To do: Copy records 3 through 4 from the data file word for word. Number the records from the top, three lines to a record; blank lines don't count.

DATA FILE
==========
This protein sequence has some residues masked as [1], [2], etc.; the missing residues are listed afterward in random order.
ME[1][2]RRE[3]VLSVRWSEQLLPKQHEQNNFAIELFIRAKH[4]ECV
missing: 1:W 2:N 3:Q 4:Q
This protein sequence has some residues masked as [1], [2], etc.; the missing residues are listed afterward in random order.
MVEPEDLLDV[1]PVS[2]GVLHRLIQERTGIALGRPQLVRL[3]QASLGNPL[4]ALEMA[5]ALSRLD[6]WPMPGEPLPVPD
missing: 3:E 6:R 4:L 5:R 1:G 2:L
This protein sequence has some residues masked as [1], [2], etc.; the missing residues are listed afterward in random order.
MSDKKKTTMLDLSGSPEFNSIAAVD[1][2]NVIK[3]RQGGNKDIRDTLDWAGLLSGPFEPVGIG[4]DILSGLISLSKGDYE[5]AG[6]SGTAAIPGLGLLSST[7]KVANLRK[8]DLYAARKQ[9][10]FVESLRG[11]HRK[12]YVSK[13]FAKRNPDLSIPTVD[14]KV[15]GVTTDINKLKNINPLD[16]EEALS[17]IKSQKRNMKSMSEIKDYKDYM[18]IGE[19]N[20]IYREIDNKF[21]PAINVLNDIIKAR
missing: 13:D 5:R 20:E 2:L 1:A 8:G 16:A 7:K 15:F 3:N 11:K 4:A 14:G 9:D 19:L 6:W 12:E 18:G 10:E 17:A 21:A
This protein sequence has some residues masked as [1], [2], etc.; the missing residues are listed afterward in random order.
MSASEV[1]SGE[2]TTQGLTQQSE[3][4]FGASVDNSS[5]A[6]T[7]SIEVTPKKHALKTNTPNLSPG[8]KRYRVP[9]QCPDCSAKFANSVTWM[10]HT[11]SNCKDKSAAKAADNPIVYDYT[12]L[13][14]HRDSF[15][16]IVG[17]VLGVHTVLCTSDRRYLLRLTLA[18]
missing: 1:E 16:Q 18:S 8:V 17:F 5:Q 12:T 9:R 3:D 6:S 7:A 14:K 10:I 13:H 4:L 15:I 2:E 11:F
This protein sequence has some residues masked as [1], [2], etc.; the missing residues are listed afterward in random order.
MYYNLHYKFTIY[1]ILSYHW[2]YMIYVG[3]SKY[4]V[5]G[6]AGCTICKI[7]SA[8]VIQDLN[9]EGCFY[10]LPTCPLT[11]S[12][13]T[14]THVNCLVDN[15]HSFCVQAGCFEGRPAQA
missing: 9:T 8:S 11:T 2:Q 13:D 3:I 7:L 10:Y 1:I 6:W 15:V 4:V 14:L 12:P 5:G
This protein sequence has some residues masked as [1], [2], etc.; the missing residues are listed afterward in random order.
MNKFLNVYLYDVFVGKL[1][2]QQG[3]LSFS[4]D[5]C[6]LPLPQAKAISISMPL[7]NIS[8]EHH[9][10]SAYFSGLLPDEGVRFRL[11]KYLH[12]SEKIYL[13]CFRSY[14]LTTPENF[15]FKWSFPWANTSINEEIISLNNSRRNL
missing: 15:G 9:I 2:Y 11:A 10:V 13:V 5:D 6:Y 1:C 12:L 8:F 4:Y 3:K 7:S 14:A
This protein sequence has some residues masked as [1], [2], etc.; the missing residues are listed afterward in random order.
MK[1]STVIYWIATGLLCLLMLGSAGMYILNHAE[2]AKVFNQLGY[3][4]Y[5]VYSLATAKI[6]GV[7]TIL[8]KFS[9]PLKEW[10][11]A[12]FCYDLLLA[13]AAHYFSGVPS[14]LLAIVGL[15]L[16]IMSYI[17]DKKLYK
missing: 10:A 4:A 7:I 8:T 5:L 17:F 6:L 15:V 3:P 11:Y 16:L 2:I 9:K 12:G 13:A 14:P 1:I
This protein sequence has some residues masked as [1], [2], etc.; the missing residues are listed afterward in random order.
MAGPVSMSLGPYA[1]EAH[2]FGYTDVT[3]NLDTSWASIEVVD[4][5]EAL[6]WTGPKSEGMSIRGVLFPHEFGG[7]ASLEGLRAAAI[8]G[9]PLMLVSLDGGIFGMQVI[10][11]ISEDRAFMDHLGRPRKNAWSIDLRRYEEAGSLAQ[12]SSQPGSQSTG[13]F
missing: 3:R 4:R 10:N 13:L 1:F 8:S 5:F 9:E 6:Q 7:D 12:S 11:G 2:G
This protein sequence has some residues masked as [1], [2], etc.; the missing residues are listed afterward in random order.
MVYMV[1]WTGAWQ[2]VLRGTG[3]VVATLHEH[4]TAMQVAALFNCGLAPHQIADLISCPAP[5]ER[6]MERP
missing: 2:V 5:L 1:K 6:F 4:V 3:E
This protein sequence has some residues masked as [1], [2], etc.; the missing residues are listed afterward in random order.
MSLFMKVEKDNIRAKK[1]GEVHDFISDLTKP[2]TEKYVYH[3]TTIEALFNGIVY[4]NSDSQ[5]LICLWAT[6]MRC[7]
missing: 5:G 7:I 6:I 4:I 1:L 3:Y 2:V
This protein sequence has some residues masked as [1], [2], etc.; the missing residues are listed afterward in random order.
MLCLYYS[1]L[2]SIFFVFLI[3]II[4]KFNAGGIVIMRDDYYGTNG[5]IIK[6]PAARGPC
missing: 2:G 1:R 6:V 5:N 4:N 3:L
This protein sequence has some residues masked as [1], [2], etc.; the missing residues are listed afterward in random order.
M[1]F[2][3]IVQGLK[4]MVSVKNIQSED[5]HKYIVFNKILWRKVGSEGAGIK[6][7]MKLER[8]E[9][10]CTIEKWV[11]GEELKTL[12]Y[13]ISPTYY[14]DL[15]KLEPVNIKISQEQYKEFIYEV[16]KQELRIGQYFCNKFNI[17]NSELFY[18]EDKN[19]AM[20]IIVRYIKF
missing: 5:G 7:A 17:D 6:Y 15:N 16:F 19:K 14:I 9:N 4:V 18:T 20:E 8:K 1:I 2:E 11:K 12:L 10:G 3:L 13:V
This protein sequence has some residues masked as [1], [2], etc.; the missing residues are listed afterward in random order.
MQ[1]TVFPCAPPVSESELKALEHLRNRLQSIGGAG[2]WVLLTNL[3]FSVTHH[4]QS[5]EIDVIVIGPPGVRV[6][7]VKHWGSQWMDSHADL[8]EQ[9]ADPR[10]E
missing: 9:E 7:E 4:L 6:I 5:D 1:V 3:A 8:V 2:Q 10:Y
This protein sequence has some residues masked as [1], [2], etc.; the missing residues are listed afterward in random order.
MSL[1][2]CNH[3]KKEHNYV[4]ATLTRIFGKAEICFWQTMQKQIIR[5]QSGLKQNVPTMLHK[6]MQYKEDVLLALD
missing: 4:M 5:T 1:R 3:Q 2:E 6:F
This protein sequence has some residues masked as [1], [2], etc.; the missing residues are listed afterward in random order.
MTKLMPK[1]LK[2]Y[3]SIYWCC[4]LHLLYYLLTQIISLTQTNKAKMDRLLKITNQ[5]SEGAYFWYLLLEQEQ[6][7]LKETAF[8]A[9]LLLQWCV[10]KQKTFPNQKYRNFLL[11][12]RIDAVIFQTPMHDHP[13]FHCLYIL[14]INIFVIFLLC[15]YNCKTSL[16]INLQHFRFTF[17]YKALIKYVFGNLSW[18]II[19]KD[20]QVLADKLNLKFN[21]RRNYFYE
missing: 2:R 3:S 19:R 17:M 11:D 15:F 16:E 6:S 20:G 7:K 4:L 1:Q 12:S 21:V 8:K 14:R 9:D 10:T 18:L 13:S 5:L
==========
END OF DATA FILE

This protein sequence has some residues masked as [1], [2], etc.; the missing residues are listed afterward in random order.
MSDKKKTTMLDLSGSPEFNSIAAVD[1][2]NVIK[3]RQGGNKDIRDTLDWAGLLSGPFEPVGIG[4]DILSGLISLSKGDYE[5]AG[6]SGTAAIPGLGLLSST[7]KVANLRK[8]DLYAARKQ[9][10]FVESLRG[11]HRK[12]YVSK[13]FAKRNPDLSIPTVD[14]KV[15]GVTTDINKLKNINPLD[16]EEALS[17]IKSQKRNMKSMSEIKDYKDYM[18]IGE[19]N[20]IYREIDNKF[21]PAINVLNDIIKAR
missing: 13:D 5:R 20:E 2:L 1:A 8:G 16:A 7:K 15:F 3:N 11:K 4:A 14:G 9:D 19:L 6:W 12:E 18:G 10:E 17:A 21:A
This protein sequence has some residues masked as [1], [2], etc.; the missing residues are listed afterward in random order.
MSASEV[1]SGE[2]TTQGLTQQSE[3][4]FGASVDNSS[5]A[6]T[7]SIEVTPKKHALKTNTPNLSPG[8]KRYRVP[9]QCPDCSAKFANSVTWM[10]HT[11]SNCKDKSAAKAADNPIVYDYT[12]L[13][14]HRDSF[15][16]IVG[17]VLGVHTVLCTSDRRYLLRLTLA[18]
missing: 1:E 16:Q 18:S 8:V 17:F 5:Q 12:T 9:R 3:D 6:S 7:A 14:K 10:I 13:H 4:L 15:I 2:E 11:F